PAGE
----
As recession drags on, middle-class families forced to turn to Jewish food banks
SAN FRANCISCO — Robert M., 58, worked for a news organization in the San Francisco Bay area until September 2008, when he lost his job in layoffs that eliminated 15 percent of the company’s workforce nationwide.
Robert had eight months of savings. They ran out in six months.
After 14 months of unemployment, in December 2009 Robert turned to San Francisco’s Jewish Family and Children’s Services for help with rent, utilities and, hardest of all, food.
“It was gut wrenching,” said Robert, who asked that his last name not be used. “I’d contributed a lot to charities over the years, including JFCS. My wife and I gave to the food bank regularly. Now we were on the other side.”
It sounds apocryphal: Former donors to a Jewish charity reduced to seeking help from that very same organization. But as more and more Jews are caught up in the recession, now two years running, food banks across the United States are reporting the same phenomenon. Middle-class Jews, professional Jews, young people with families — they’re out of work, their savings are gone, and they are showing up for help at Jewish social service agencies.
With unemployment extensions about to run out for many, the problem is expected to worsen.
“In addition to the poor and the working poor, which we’ve always served, there’s been a substantial increase the past 18 months among the middle and upper-middle class who are not in a position to make it, yet are not poor enough to get benefits” from government, said William Rapfogel, CEO and executive director of the Metropolitan Council on Jewish Poverty in New York.
Even so, the myth persists that Jews are affluent.
“There is denial of the degree of need in the Jewish community,” said Barbara Levy Gradet, executive director of Jewish Community Services in Baltimore. “We have young families as well as retired people looking for work. This is an equal-opportunity recession.”
Pittsburgh is not immune to this national trend. Becky Abrams, director of the Squirrel Hill Food Pantry said she has seen a “definite shift of people who had been working, but lost their job and now turned to us. It’s a very humbling experience for them — they never expected to be receiving food.”
Abrams noted that the Pantry has seen a 30 percent increase in clients over the last year, now peaking at 860 people, representing 400 households. Thirty-two percent of those are families with kids who are “families where someone was working, but now come to us due to losing jobs, decreased hours and increased expenses,” said Abrams.
The Met Council in New York, which serves the largest number of Jewish poor in the nation, distributes food packages at 60 sites in New York City’s five boroughs, part of the $3.5 million in food aid it gives out every year.
Fifteen thousand households receive the packages — up from 9,000 a year-and-a-half ago — and virtually all are Jewish. Whereas before the recession the Met Council saw a lot of haredi Orthodox families and the elderly, there has been a dramatic increase over the last two years in non-haredi Orthodox families and the non-observant, Rapfogel said.
One of the Met Council’s new clients is a 53-year-old grandmother who had an administrative job in a Jewish day school but was laid off in June 2009. She’s still collecting unemployment, which she supplemented a few times with food vouchers from the Met Council.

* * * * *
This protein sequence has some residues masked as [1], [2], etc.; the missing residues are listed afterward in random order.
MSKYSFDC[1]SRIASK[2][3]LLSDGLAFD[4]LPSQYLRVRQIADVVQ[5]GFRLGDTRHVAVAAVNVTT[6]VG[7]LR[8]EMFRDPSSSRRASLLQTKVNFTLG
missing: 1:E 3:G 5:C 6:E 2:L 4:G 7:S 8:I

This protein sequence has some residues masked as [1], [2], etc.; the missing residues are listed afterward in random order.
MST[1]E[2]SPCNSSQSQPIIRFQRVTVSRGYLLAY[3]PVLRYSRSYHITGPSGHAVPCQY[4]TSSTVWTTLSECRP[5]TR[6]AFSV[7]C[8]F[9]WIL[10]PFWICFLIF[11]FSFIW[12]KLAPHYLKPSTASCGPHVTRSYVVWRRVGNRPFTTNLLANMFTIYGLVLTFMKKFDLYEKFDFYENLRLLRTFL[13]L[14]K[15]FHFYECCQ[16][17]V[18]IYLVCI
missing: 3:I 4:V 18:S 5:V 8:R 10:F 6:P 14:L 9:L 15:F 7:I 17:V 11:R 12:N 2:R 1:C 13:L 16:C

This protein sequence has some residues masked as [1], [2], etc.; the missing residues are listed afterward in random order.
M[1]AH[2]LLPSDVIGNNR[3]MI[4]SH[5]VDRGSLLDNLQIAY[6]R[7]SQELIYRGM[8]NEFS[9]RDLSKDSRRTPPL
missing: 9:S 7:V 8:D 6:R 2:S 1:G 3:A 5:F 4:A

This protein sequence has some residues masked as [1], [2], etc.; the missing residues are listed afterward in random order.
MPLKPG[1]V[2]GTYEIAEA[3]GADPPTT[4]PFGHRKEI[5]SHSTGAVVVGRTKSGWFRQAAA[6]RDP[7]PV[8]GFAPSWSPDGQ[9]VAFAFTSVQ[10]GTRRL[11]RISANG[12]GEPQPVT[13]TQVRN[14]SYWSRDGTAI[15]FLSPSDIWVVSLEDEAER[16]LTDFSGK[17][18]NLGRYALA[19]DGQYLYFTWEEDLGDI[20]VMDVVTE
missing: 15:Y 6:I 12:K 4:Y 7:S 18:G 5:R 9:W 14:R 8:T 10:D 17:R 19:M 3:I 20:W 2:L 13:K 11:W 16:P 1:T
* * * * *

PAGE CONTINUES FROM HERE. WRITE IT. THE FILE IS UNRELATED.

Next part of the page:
“I’m looking to work,” she told JTA. “I’m not looking to collect Medicaid or food stamps. It’s very hard when you have to depend on your children to help you. It’s not a good feeling.”
It’s impossible to know just how many Jewish poor there are in America. A 2004 study by the federation umbrella organization — now known as the Jewish Federations of North America — found 730,000 Jewish individuals, or about 15 percent of the country’s Jewish population, living in economic distress either below or slightly above the federal poverty standard. That was before the current recession.
The federal poverty guidelines themselves are woefully outdated, say many experts in the field. They are set at $10,830 annually for an individual and $22,050 annually for a family of four.
“Today, $10,000 does not seem livable,” said Joshua Protas, vice president and Washington director of the Jewish Council on Public Affairs.
The JCPA is working in Washington to prevent proposed cuts to the Supplemental Nutrition Assistance Program, or SNAP (formerly known as the federal Food Stamps program), as well as the child nutrition reauthorization bill, which provides 19.4 million children with free or subsidized school lunches, among other things.
“That includes a substantial Jewish population,” Protas said.
Ironically, the U.S. Senate recently passed its version of the bill that proposed funding in part by making additional cuts to SNAP. The JCPA is trying to head off similar cannibalization in the House of Representatives version of the bill.
In addition, the Washington office of the Jewish Federations is working to prevent a proposed 25 percent reduction in the Emergency Food and Shelter Program, which provides supplemental economic relief to millions of Americans through faith-based community programs and public providers. The cuts would be for fiscal year 2011, which begins Oct. 1.
But many Jews in desperate economic straits fall outside the purview of these federal programs. For them, the private Jewish charities are their only lifeline.
Thankfully, say those in charge of these food programs, the Jewish community has stepped up to help out with donations and volunteering their time. In Baltimore, a recent half-million-dollar matching grant from a local donor was quickly matched by other contributions from the community. Other cities report similar gestures.